Alan Weisman’s The World Without Us

BY THERESA SMITH

World-Without-UsI’ve been reading Alan Weisman’s new book, The World Without Us, which is fascinating. The premise of the book is, what would happen if people just disappeared from the earth tomorrow? Drawing from civil engineering, anthropology, paleontology, ecology, and other natural sciences, he explains step by step what would happen to the world over time, beginning with crumbling houses to jungled cities. Within days, subway tunnels in major cities would flood and begin weakening structures from the bottom up. Meanwhile, expanding ice would crack up sidewalks, leaving room for trees and other plants to grow through the concrete, and fires would begin raging across rooftops as lightning rods corroded. Given enough time, carbon dioxide levels in the atmosphere would settle, and an ice age in 15000 years would pulverize anything left–copper wires, bronze sculptures–to veins of dust under layers of soil.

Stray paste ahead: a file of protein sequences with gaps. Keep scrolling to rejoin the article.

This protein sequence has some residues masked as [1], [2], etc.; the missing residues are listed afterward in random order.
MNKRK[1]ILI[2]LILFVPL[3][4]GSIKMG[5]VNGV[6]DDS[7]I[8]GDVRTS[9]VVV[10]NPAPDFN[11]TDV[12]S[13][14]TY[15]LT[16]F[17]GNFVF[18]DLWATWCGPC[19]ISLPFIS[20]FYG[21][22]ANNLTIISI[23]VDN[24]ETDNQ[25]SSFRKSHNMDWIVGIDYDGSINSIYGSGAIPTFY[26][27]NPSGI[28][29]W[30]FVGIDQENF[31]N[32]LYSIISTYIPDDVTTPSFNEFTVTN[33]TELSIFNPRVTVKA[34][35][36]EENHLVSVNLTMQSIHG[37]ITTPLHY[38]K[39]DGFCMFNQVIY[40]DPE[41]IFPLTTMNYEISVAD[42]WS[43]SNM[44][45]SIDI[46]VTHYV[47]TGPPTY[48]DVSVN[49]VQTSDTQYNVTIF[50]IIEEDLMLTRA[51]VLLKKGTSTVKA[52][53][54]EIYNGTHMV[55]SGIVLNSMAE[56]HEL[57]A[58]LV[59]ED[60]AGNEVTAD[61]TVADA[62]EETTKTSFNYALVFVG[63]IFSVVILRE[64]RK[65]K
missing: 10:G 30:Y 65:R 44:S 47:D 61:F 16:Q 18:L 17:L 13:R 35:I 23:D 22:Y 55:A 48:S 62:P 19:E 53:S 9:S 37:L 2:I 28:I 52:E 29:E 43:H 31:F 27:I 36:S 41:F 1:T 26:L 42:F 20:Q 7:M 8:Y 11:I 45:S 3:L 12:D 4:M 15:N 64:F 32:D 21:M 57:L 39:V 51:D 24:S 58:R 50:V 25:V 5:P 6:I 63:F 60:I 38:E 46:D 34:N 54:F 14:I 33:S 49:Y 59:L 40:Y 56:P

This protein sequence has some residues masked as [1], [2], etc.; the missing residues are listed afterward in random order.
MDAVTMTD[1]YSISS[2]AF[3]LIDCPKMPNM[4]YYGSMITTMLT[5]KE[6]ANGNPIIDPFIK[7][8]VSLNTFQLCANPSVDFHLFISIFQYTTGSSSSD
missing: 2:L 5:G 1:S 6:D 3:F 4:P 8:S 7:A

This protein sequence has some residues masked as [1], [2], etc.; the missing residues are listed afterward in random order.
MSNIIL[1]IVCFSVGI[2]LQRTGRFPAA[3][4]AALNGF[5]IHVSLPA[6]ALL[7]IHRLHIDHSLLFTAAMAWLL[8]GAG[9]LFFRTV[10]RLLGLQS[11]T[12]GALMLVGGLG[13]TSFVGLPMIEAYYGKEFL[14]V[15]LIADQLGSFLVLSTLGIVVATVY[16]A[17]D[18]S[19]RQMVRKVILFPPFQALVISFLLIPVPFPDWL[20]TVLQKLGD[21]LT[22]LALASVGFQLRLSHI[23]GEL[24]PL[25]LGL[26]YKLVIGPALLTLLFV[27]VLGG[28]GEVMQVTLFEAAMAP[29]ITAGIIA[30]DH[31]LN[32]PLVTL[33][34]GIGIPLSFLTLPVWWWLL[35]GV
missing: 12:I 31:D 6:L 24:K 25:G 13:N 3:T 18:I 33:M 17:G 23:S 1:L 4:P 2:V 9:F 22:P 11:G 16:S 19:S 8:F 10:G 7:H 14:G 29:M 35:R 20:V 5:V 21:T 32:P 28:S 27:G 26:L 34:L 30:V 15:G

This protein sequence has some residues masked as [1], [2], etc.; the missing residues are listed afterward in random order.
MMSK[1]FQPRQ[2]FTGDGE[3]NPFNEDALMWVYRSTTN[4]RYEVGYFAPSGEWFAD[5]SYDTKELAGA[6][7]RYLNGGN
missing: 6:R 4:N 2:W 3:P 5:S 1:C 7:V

Weisman’s voice is captivating and not very technical. My one qualm with the book is that it becomes a little to eco-friendly for my taste, going into too much detail about how polymers will never break down, and how every sea organism will soon have ingested tiny fragments of plastic. I guess that kind of argument comes with the territory of this book, but it’s not as captivating as his descriptions of our world vanishing.